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Red Sox Reviewing Players' Use Of Anti-Inflammatory Drug Toradol

The Red Sox aren't quitting Toradol, but they do want to make sure their players are using it appropriately

Jared Wickerham

After Curt Schilling claimed that a former member of the Red Sox organization encouraged him to use performance-enhancing drugs to lengthen his career, a few unrelated former members of the organization came out to defend Boston. First, Theo Epstein spoke of how this incident was already handled by Major League Baseball, and second, former Red Sox closer and current Phillie Jonathan Papelbon said that what pitchers in Boston did use -- legally -- was the anti-inflammatory drug Toradol.

"Legally" is the key point there. The non-steroidal Toradol, in the words of Jon Lester, is a "glorified Advil." An anti-inflammatory makes a lot of sense for baseball players during the season, as they can be stiff or achy in-season the day after workouts or a start, or hell, even after a rough nap on a cross-country flight that left your body lacking in its recovery stage. Ever popped a couple of ibuprofen before you get going on your day? Consider this the industrial-strength version of that act, from someone who works their body hard year round.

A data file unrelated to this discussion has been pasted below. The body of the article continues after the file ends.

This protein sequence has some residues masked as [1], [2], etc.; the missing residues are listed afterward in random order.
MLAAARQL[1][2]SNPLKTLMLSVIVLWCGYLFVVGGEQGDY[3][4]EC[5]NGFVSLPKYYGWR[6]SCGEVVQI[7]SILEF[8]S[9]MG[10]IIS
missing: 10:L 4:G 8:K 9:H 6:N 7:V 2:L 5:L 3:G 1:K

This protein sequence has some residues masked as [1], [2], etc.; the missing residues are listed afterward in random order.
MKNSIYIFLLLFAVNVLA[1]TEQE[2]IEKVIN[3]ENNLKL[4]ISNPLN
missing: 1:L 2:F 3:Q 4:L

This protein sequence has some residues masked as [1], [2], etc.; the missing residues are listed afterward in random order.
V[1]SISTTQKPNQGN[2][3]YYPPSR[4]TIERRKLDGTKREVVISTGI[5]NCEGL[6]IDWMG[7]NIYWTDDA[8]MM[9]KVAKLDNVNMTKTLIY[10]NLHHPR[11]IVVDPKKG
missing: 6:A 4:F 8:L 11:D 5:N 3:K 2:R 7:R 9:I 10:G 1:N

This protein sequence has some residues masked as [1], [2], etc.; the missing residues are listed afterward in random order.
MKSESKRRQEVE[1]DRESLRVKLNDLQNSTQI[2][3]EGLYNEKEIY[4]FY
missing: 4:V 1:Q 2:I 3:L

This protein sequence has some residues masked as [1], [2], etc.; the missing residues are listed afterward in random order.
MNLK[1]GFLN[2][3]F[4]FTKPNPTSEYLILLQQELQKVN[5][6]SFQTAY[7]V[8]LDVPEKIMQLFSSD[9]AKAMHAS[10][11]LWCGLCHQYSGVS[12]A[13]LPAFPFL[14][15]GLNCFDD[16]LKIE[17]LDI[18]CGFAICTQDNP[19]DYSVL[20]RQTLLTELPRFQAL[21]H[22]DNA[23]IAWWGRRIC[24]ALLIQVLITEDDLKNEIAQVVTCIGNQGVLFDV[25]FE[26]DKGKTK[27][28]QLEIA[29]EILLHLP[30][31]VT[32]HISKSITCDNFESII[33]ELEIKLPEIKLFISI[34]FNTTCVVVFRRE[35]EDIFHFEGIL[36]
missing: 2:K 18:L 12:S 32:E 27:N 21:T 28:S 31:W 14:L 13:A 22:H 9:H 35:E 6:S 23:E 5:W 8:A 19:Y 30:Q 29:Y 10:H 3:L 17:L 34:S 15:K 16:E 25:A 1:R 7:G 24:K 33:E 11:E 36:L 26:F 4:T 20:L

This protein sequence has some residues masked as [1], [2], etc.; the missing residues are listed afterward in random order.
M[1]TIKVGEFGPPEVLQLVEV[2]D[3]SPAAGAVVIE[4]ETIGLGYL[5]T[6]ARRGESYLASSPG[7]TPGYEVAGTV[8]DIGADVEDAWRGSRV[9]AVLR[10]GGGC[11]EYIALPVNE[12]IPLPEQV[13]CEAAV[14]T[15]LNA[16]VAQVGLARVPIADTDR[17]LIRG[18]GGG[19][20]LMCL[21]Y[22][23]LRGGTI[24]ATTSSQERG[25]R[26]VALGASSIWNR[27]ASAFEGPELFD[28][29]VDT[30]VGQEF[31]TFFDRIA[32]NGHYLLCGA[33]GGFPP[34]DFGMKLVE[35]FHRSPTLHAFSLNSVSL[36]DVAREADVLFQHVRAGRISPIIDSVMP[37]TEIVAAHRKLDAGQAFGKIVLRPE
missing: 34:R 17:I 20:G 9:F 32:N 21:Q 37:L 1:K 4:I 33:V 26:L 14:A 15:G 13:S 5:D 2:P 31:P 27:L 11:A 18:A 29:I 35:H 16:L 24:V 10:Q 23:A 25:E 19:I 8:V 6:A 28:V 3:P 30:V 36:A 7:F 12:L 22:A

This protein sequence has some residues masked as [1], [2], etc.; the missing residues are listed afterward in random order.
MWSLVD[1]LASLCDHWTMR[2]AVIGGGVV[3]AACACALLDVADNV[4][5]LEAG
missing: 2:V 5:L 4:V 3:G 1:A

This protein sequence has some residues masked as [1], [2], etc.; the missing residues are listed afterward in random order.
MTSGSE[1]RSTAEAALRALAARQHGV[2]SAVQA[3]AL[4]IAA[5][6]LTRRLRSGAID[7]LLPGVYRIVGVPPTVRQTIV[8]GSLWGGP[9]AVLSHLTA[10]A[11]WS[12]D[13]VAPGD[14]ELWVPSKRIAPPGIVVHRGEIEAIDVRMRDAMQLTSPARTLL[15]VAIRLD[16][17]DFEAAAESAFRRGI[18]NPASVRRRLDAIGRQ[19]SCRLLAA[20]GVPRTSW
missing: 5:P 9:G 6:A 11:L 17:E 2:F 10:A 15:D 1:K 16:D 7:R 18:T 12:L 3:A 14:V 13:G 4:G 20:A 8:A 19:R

With that being said, Toradol is controversial, since like with many anti-inflammatories, there are risks. One of these risks was experienced by Clay Buchholz last year, when he dealt with esophagitis and internal bleeding. Now, that's not to say that everyone is going to have to deal with that, but the side-effect is very real. Manager John Farrell is aware, as are the Red Sox, and they're reviewing the use to make sure that their guys are using something that won't harm them, in doses that are proper for their needs:

"Obviously Toradol is the news, whether it is football or here, but this is a legal drug that guys have used for a number of years as part of a maintenance or really to handle any kind of more than normal aches and pains,'' Farrell told The Post. "The one thing we do know, by no means has it ever been used to mask an injury.''

A Red Sox official told The Post: "We are reviewing our policy in terms of its use - how we use it, not whether we use it. It's a legal drug. A doctor, a licensed physician, has the right to prescribe it. We're looking at it to make sure we're putting our players' health first. It's an issue where there's increased awareness.''

The Red Sox don't want to take away something that is helping the players, especially not a legal supplement, but they also don't want its use to become abusive, or for something that's supposed to help to become more of a detriment than anything. That's how medicinal drugs in general should be treated -- hell, if you have too many Advil over a certain period of time you can cause problems for yourself, and those aren't even prescription pills -- and it's good to see the Red Sox are actively checking in on what goes into their players.